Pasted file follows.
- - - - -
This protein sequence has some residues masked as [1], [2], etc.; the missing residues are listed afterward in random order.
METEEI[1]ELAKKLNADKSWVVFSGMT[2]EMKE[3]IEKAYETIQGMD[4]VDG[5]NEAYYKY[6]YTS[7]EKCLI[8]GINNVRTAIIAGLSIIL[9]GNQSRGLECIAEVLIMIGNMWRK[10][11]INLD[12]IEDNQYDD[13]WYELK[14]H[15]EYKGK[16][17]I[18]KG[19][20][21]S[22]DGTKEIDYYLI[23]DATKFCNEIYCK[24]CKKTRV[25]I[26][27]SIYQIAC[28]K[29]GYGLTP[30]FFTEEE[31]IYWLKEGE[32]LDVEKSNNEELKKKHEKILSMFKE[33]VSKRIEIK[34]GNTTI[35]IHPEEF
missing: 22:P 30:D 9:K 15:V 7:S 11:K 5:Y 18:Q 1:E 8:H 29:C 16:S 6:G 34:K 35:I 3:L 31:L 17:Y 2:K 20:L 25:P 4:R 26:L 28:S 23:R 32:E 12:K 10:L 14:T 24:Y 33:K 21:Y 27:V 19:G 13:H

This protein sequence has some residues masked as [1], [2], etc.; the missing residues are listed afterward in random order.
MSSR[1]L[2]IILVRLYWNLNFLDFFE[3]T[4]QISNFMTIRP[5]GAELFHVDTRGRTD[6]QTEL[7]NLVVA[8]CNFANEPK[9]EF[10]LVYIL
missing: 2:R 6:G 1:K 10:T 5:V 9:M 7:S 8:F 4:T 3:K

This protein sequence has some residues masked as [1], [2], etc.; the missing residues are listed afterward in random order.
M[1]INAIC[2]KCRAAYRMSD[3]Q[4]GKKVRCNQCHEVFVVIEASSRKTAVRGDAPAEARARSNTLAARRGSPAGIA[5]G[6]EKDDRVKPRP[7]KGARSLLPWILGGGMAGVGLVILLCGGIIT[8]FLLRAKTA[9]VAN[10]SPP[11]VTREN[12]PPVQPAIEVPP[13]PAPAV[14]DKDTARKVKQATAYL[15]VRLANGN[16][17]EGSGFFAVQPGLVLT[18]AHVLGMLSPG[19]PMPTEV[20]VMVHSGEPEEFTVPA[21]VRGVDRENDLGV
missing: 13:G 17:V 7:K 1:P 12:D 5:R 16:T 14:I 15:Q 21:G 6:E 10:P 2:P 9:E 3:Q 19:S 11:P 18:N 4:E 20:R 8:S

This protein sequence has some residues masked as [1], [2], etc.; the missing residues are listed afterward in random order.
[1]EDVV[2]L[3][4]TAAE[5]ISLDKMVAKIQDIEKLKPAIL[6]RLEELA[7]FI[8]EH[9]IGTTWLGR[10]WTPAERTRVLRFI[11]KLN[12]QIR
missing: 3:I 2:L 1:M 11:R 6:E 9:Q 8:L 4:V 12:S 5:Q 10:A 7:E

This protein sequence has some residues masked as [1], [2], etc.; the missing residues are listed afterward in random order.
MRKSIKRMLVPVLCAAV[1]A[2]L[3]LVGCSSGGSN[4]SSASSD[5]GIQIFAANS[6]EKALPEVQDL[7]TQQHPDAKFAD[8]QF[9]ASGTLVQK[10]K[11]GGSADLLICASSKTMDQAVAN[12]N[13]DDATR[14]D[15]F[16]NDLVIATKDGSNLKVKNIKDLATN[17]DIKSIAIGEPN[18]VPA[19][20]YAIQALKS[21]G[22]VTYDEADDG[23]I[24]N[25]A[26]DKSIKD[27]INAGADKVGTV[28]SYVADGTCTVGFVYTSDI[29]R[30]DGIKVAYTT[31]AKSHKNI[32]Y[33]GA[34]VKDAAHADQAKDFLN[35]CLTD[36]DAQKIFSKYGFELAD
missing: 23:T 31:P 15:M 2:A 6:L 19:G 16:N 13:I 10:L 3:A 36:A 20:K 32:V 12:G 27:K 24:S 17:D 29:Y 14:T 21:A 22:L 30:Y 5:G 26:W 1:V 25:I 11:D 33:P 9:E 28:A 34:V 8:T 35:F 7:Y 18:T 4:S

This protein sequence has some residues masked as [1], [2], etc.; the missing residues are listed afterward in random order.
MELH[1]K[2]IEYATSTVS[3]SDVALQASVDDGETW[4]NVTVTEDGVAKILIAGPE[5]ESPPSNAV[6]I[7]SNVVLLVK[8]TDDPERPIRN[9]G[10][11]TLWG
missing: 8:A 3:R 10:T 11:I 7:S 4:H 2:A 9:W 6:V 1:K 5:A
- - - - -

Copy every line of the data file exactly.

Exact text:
This protein sequence has some residues masked as [1], [2], etc.; the missing residues are listed afterward in random order.
METEEI[1]ELAKKLNADKSWVVFSGMT[2]EMKE[3]IEKAYETIQGMD[4]VDG[5]NEAYYKY[6]YTS[7]EKCLI[8]GINNVRTAIIAGLSIIL[9]GNQSRGLECIAEVLIMIGNMWRK[10][11]INLD[12]IEDNQYDD[13]WYELK[14]H[15]EYKGK[16][17]I[18]KG[19][20][21]S[22]DGTKEIDYYLI[23]DATKFCNEIYCK[24]CKKTRV[25]I[26][27]SIYQIAC[28]K[29]GYGLTP[30]FFTEEE[31]IYWLKEGE[32]LDVEKSNNEELKKKHEKILSMFKE[33]VSKRIEIK[34]GNTTI[35]IHPEEF
missing: 22:P 30:D 9:K 15:V 7:S 11:K 5:Y 18:Q 1:E 8:H 29:C 16:S 6:G 34:K 35:I 3:L 31:L 17:Y 2:K 20:L 25:P 4:R 26:L 28:S 23:R 32:E 12:K 10:L 14:T 24:Y 33:K 21:Y 27:V 19:G 13:H

This protein sequence has some residues masked as [1], [2], etc.; the missing residues are listed afterward in random order.
MSSR[1]L[2]IILVRLYWNLNFLDFFE[3]T[4]QISNFMTIRP[5]GAELFHVDTRGRTD[6]QTEL[7]NLVVA[8]CNFANEPK[9]EF[10]LVYIL
missing: 2:R 6:G 1:K 10:T 5:V 9:M 7:S 8:F 4:T 3:K

This protein sequence has some residues masked as [1], [2], etc.; the missing residues are listed afterward in random order.
M[1]INAIC[2]KCRAAYRMSD[3]Q[4]GKKVRCNQCHEVFVVIEASSRKTAVRGDAPAEARARSNTLAARRGSPAGIA[5]G[6]EKDDRVKPRP[7]KGARSLLPWILGGGMAGVGLVILLCGGIIT[8]FLLRAKTA[9]VAN[10]SPP[11]VTREN[12]PPVQPAIEVPP[13]PAPAV[14]DKDTARKVKQATAYL[15]VRLANGN[16][17]EGSGFFAVQPGLVLT[18]AHVLGMLSPG[19]PMPTEV[20]VMVHSGEPEEFTVPA[21]VRGVDRENDLGV
missing: 13:G 17:V 7:K 1:P 12:D 5:R 16:T 14:I 15:Q 21:G 6:E 10:P 2:P 9:E 3:Q 19:S 11:P 18:N 4:E 20:R 8:S

This protein sequence has some residues masked as [1], [2], etc.; the missing residues are listed afterward in random order.
[1]EDVV[2]L[3][4]TAAE[5]ISLDKMVAKIQDIEKLKPAIL[6]RLEELA[7]FI[8]EH[9]IGTTWLGR[10]WTPAERTRVLRFI[11]KLN[12]QIR
missing: 3:I 2:L 1:M 11:R 6:E 9:Q 8:L 4:V 12:S 5:Q 10:A 7:E

This protein sequence has some residues masked as [1], [2], etc.; the missing residues are listed afterward in random order.
MRKSIKRMLVPVLCAAV[1]A[2]L[3]LVGCSSGGSN[4]SSASSD[5]GIQIFAANS[6]EKALPEVQDL[7]TQQHPDAKFAD[8]QF[9]ASGTLVQK[10]K[11]GGSADLLICASSKTMDQAVAN[12]N[13]DDATR[14]D[15]F[16]NDLVIATKDGSNLKVKNIKDLATN[17]DIKSIAIGEPN[18]VPA[19][20]YAIQALKS[21]G[22]VTYDEADDG[23]I[24]N[25]A[26]DKSIKD[27]INAGADKVGTV[28]SYVADGTCTVGFVYTSDI[29]R[30]DGIKVAYTT[31]AKSHKNI[32]Y[33]GA[34]VKDAAHADQAKDFLN[35]CLTD[36]DAQKIFSKYGFELAD
missing: 23:T 31:P 15:M 2:A 6:L 19:G 16:N 13:I 10:L 3:A 36:A 20:K 32:V 12:G 27:K 24:S 17:D 29:Y 14:T 21:A 22:L 30:Y 5:G 26:W 1:V 25:I 11:D 33:P 9:E 28:A 34:V 8:T 35:F 7:Y 18:T 4:S

This protein sequence has some residues masked as [1], [2], etc.; the missing residues are listed afterward in random order.
MELH[1]K[2]IEYATSTVS[3]SDVALQASVDDGETW[4]NVTVTEDGVAKILIAGPE[5]ESPPSNAV[6]I[7]SNVVLLVK[8]TDDPERPIRN[9]G[10][11]TLWG
missing: 8:A 3:R 10:T 11:I 7:S 4:H 2:A 9:W 6:V 1:K 5:A